A spiced-rum-based riff on a Sidecar. Vanilla and spice from the rum interact with the orange liqueur in this citrusy sour cocktail.
If you are European or in North America, you're probably used to this drink being served with crushed ice, but until you have tried it with small cubes
To quote a long time Californian and frequent visitor to America's Southwest, this recipe is a classic Margarita but with a few tweaks. Usually a silver/blanco
Faintly peaty honeyed whisky with a cleansing hint of lemon, rounded by almond.
Your choice of honey and indeed rum will greatly affect the flavour, and indeed the success of the finished cocktail. More flavoursome honey demands a
Juicy (freshly squeezed orange, grapefruit and lime) and refreshing slightly salty tequila invigorated with sparkling grapefruit soda. Wetting the porous
This recipe is a very broad interpretation of Ensslin's 1916 original and the Casino recipes that follow in other classic tomes. Although, as Ensslin merely
This classic cocktail remains as popular as ever. Starts bone dry and becomes slightly sweeter as you reach the dissolving cube at the bottom, depending
A great after-dinner drink for lovers of cognac and Chartreuse.
Dilution is key to this fruity sweet 'n' sour cocktail, hence, depending on your ice, the Charlie Chaplin may benefit from the addition of a splash of
A swizzle for people like me - Chartreuse lovers. Best enjoyed on a hot summer's evening.
A mezcal-based Last Word. It works! End of argument.
Gin-laced, sweet 'n' sour with a fruity blast of rich raspberry toned by dry vermouth. Depending on your raspberry syrup, the finished cocktail may range
Sprays of oils from both orange and lemon zest twists aid the fine balance of this bittersweet aperitivo, which fittingly has become known by many as an
Rum, slightly sweetened and flavoured with the lime and clove flavours of falernum. There is much debate over the Corn 'N' Oil, particularly the type
Dry and wonderfully aromatic with faint notes of almond from the fino sherry and delicately fruity maraschino. Delicious.
Well-balanced with zesty lemon and absinthe just shining through. We've cheekily added the merest dash of sugar but depending on your personal tastes,
Rich in both colour and flavour. Don't scrimp on the quality or amount of raspberry jam used.
The Cosmopolitan was originally made with citrus vodka, but it's great with unflavoured vodka or a combination of the two vodkas - my preference. For this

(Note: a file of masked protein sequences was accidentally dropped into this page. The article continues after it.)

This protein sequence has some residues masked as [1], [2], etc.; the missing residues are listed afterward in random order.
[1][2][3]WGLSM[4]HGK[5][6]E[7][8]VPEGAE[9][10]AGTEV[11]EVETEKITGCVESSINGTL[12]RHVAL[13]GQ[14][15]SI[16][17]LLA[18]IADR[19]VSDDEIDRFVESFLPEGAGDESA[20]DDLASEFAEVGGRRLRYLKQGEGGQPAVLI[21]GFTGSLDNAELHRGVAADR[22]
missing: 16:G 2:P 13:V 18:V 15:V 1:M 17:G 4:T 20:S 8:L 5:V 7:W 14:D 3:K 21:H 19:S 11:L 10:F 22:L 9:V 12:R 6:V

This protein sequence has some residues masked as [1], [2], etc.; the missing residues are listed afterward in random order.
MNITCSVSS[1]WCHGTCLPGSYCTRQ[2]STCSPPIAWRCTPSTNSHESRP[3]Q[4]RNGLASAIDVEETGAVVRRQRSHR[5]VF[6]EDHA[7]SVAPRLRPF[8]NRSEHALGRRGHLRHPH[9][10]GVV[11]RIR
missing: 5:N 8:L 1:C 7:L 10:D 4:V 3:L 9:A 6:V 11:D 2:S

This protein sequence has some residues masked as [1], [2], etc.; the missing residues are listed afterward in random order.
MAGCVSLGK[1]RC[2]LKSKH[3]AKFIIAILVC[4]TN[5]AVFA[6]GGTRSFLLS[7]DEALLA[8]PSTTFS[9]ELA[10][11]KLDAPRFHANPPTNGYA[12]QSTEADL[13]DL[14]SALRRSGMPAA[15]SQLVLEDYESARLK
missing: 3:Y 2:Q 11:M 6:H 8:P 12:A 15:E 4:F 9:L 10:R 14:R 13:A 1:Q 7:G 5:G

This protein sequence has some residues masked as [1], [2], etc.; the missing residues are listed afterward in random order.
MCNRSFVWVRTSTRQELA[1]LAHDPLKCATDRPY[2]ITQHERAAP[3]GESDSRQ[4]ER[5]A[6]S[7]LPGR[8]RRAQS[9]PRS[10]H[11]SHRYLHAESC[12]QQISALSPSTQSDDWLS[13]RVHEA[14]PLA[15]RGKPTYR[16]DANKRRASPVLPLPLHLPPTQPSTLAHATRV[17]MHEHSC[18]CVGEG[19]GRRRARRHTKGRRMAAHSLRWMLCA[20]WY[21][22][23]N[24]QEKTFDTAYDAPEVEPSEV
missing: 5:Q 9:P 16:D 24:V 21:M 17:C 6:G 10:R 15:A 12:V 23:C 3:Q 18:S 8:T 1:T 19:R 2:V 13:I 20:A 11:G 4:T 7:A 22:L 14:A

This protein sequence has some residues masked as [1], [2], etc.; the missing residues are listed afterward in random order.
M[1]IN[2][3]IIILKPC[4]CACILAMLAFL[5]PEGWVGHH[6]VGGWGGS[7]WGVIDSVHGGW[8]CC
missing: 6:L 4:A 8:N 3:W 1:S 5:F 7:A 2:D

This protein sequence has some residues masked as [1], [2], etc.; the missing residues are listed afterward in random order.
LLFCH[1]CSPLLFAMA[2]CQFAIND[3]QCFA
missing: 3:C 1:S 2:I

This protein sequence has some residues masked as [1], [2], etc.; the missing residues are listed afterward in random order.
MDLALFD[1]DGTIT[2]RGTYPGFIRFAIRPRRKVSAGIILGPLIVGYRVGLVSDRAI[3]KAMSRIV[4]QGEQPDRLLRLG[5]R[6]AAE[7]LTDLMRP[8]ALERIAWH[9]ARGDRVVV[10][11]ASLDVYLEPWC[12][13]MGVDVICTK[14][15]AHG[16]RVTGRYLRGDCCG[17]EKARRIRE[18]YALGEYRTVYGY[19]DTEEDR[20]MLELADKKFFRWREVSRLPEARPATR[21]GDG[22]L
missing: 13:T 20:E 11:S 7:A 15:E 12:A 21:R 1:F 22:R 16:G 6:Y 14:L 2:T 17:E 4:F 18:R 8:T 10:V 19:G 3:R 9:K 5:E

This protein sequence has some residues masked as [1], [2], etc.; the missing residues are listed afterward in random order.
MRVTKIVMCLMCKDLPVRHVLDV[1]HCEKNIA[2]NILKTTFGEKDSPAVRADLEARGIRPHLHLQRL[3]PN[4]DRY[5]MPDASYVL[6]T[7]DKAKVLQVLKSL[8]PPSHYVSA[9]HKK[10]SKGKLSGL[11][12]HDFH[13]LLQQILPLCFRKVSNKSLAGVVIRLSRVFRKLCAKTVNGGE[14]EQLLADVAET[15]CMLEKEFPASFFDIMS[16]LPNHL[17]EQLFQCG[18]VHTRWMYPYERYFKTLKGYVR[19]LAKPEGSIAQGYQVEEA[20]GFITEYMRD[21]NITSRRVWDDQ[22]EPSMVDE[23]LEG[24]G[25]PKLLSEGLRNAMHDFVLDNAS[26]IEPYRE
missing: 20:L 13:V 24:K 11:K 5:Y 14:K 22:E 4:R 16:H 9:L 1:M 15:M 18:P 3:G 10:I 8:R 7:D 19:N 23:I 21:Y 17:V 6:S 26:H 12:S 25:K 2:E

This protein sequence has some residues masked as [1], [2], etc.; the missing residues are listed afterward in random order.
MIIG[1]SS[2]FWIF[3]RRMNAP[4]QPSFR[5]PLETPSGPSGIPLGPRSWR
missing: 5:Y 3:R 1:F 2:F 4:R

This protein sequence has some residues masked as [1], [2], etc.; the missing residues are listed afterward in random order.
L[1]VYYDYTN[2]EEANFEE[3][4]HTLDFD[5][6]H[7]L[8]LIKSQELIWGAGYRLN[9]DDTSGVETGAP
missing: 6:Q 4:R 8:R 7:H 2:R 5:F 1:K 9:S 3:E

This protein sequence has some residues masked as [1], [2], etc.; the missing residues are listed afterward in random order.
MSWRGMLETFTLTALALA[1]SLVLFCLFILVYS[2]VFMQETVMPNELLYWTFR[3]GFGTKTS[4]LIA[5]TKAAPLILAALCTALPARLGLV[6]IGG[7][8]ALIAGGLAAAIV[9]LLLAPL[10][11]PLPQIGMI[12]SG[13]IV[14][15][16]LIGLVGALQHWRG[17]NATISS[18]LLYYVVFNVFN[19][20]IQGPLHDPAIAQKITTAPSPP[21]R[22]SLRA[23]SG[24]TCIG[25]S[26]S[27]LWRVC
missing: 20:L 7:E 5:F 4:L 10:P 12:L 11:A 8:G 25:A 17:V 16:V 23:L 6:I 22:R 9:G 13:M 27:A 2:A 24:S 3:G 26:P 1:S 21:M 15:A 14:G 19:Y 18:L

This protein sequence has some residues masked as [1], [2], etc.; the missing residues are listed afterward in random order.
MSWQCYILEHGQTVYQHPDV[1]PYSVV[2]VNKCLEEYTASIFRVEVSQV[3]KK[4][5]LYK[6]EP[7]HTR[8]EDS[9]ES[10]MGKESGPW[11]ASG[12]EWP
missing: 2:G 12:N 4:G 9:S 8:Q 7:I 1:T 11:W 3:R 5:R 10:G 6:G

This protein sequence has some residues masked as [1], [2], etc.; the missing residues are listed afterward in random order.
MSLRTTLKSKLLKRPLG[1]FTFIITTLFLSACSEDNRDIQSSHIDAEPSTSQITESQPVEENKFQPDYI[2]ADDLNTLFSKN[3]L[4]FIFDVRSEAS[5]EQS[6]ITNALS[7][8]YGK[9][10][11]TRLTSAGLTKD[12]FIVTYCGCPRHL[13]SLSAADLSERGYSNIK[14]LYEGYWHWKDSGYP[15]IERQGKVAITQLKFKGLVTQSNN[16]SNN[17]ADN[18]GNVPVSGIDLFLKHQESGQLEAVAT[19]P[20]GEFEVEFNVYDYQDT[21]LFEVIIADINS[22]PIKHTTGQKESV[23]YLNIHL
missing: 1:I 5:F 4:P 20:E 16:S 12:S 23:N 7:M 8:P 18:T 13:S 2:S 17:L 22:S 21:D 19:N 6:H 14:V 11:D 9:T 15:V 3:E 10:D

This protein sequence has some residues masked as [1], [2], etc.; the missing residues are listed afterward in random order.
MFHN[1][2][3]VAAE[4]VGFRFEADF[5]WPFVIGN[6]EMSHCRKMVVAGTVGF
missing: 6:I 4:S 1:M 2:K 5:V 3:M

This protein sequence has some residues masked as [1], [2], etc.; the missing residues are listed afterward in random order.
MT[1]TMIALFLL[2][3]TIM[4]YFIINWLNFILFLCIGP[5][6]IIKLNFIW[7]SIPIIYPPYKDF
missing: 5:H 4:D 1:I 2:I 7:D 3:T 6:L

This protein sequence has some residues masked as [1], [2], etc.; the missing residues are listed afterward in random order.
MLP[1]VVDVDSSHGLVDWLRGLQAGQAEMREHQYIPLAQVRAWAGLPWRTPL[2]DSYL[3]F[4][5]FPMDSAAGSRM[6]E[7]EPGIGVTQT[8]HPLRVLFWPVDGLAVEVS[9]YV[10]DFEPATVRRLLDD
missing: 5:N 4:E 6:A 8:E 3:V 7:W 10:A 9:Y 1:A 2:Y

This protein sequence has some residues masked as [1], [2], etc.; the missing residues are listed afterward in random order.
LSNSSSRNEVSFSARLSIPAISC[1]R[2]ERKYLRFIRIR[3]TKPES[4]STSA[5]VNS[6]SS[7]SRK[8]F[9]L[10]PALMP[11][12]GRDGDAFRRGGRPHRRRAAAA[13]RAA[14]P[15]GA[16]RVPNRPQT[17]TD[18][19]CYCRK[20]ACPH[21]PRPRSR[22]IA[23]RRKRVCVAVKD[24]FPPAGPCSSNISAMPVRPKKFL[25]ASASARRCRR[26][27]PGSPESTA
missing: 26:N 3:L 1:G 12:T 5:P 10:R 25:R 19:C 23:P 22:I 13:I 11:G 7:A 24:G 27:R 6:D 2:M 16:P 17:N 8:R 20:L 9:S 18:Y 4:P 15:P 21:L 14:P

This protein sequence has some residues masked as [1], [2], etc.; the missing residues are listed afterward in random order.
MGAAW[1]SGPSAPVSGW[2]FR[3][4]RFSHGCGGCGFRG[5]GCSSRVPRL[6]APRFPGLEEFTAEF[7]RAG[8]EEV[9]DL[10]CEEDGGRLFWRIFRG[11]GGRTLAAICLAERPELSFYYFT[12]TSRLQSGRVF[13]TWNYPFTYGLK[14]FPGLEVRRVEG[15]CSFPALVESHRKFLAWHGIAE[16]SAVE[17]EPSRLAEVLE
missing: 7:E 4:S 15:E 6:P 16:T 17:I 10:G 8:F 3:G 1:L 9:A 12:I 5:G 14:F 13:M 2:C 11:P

Basically a rum and coke with a squeeze of lime, but Cuba Libre has much more of a ring about it. And it is much more of a drink, the zesty lime and dashes
Crisp, light and refreshing. Delicately simple yet with perfectly balanced complexity of flavours. For an even better Daiquiri: In place of sugar syrup,
Light and refreshing. No one flavour predominates - sweet and sour are in harmony with the rum.
A superbly refreshing cocktail on a hot day. Blend with too much ice and you will have a tasteless slushy drink that will give you brain-ache if you drink
A Daiquiri made with pungent dark rum, topped and made refreshing with spicy ginger beer. Part of the Mule family - but is distinctive due to the strong
Similar to the Caipirovska in its use of vodka and lime but the Dawa is sweetened with honey.
Bravado (absinthe) dominates this drink, alongside hints of biscuity champagne. I've added a touch of sugar to tame this hardman's cocktail.
This potent cocktail marries apple spirit with rye whiskey and rich herbal Chartreuse. An after-dinner/nightcap tipple.
This drink varies from delicious to disgusting, depending on what's making it Dirty. This is traditionally the liquid from a jar of olives and if using
A mezcal inspired variation of the Last Word with a refreshing, spirit-forward blend of ingredients.
A very 'wet' but wonderfully Dry Martini which demands an olive, not a twist. Before you start - Craddock calls for it to be shaken, but it's better stirred.
Herbal vermouth flavours pervade this Sopping Wet Martini.
Reputed to be a favourite of HRH Prince Charles.
Three to one may be unfair odds in a fight but vermouth shines in this stirred off-dry Martini. Through experimentation we have found that 3:1 Martinis
A stirred four-to-one Martini is indeed a delicious thing. But is a five-to-one Martini even more delicious? Try both, and perhaps also a three-to-one.
This is my go-to Dry Martini, although I arrive at the same 5:1 ratio with a generous 75ml (2½oz) gin to 15ml (½oz) dry vermouth. I chose a 5:1 ratio
Readers of Embury will know he had a bone dry palate and Martinis made to his specification are just that, and with the correct dilution, fabulous.
If you are going to shake, rather than stir, a Martini (yes, it then becomes a Bradford) then this 10:1 ratio works rather well as there's something about
Bone dry - a superbly cleansing Martini. Through experimentation we have found that 15:1 Martinis are better shaken rather than stirred. Conversely 3:1
A Dry Martini named after Franklin Roosevelt and garnished with two olives.
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